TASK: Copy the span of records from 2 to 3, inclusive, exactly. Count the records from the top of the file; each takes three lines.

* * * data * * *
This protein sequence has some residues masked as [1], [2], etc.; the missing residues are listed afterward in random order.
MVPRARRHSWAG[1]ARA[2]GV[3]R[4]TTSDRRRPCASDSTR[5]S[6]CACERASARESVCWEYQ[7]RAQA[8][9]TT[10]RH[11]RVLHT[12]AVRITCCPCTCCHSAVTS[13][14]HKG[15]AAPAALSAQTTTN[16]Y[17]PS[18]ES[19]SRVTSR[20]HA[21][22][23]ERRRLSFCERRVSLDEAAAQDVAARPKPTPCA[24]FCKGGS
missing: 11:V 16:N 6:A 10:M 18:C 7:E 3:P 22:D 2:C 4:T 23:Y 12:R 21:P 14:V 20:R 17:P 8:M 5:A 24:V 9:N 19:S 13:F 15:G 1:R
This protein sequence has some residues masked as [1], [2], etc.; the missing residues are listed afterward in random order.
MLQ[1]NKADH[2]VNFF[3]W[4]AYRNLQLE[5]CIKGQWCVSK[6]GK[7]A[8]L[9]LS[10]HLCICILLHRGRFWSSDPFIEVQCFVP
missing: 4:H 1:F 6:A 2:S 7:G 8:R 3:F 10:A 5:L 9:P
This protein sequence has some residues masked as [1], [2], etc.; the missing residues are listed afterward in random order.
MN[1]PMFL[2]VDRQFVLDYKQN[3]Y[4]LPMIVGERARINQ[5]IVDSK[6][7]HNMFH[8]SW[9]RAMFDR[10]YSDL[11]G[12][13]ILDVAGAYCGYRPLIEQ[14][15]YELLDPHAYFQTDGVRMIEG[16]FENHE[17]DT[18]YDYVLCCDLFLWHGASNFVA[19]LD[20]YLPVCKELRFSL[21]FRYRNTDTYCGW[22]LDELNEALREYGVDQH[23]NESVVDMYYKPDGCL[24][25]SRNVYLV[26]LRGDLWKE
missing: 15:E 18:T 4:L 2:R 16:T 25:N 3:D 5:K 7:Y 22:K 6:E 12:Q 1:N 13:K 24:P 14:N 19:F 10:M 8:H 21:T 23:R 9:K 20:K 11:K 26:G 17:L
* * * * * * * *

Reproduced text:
This protein sequence has some residues masked as [1], [2], etc.; the missing residues are listed afterward in random order.
MLQ[1]NKADH[2]VNFF[3]W[4]AYRNLQLE[5]CIKGQWCVSK[6]GK[7]A[8]L[9]LS[10]HLCICILLHRGRFWSSDPFIEVQCFVP
missing: 4:H 1:F 6:A 2:S 7:G 8:R 3:F 10:A 5:L 9:P
This protein sequence has some residues masked as [1], [2], etc.; the missing residues are listed afterward in random order.
MN[1]PMFL[2]VDRQFVLDYKQN[3]Y[4]LPMIVGERARINQ[5]IVDSK[6][7]HNMFH[8]SW[9]RAMFDR[10]YSDL[11]G[12][13]ILDVAGAYCGYRPLIEQ[14][15]YELLDPHAYFQTDGVRMIEG[16]FENHE[17]DT[18]YDYVLCCDLFLWHGASNFVA[19]LD[20]YLPVCKELRFSL[21]FRYRNTDTYCGW[22]LDELNEALREYGVDQH[23]NESVVDMYYKPDGCL[24][25]SRNVYLV[26]LRGDLWKE
missing: 15:E 18:T 4:L 2:R 16:T 25:N 3:D 5:K 7:Y 22:K 6:E 12:Q 1:N 13:K 24:P 14:N 19:F 10:M 8:H 21:T 23:R 9:K 20:K 11:K 26:G 17:L